Perspectives on individual freedoms from Ottawa, Canada's capital city.
Thursday, October 13, 2011
The protesters might have a point? Really?
In the October 13th Ottawa Citizen, editor Andrew Potter makes a fundamental error of logic as he goes about criticizing the "Occupy Wall Street" protesters. While he correctly identifies the harmful philosophy of some of the world's socialist regimes, he suggests that the protesters should adopt mass social solidarity of they want to be relevant.
"There is a great deal of anger out there, and Wall Street is the right and proper target. The real problem for OWS isn't that the movement has no message or goals, it is that it does not have an adequate ideological language in which to express them."
In fact, it was not the virtuous aspects of Wall Street that have created the current economic problems, but the degree to which Washington has distorted the proper function of Wall Street. By creating an absolute monopoly on currency and then printing money out of thin air to spend on pet projects, politicians have distorted the normal market price signals beyond recognition and left cvapital to flow into all manner of senseless areas, where it naturally dies and painful death, baiting and then destroying real citizens wealth along with it. No rational businessman would have made the decisions that we have seen in recent years unless there were massive government pressures at work to encourage them. If they did, then in the absence of government support, they would have swiftly lost all their money, been fired, and likely never given another chance to destroy wealth.
Potter says: "
But there is another vocabulary at hand: that of the French Revolution. If life, liberty and the pursuit of happiness has been exposed as a recipe for plutocracy, what about liberty, equality, fraternity? Fraternity - or more expansively, solidarity - is nothing more than the conviction that we are all in this together. Or if not all of us, at least the 99 per cent of the population that is coming to the growing realization that America is a rigged game."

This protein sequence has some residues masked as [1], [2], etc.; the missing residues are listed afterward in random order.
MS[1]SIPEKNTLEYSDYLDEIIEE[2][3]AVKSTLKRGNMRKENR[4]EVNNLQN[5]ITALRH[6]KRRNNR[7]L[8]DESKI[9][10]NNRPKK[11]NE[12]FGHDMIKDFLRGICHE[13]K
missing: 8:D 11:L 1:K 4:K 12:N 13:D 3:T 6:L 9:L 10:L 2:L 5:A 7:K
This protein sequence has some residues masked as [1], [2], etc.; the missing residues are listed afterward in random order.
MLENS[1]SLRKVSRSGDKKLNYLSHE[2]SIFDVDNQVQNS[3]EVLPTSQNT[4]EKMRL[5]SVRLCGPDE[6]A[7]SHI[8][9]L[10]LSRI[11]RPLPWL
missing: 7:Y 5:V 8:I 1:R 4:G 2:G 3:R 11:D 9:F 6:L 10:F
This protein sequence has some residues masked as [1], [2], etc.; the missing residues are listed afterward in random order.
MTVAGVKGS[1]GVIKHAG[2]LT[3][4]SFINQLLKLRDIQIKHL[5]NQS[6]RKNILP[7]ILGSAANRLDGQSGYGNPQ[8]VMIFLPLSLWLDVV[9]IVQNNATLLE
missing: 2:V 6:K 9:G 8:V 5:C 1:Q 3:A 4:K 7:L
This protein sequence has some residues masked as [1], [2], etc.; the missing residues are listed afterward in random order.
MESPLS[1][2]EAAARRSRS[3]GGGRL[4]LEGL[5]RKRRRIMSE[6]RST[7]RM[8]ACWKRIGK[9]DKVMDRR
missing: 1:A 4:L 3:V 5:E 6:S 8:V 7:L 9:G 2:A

He ignores that it is not life, liberty and the pursuit of happiness that has led to the current situation, but rather the concepts of equality and fraternity as described by socialists. In the name of providing every American with an equal share of housing, rules were made forcing lenders to provide mortgages to those who would not qualify in a rational marketplace. When artificially low interest rate policy naturally persuaded Americans to borrow insane amounts of money and the natural consequence was financial ruin, the socialist cry is to borrow more, tax more and spend even more than the levels that created the ruin.
The part of America that is a rigged game is the part that is dictated by a control, tax, spend and borrow ideology. It is the fact that the levers of government power to interfere in the naturally free economy exist that allows and encourages pressure groups to compete for the ability to pull these levers. The proper solution is not to wrest control from the other group, but to remove the controls entirely so economic outcomes are determined by the sum of individual choices instead of the latest pressure groups. What is neede is to free people from the artibrary dictates of politicians and bureaucrats, not to co-opt the inheremtly flawed system of socialist economics.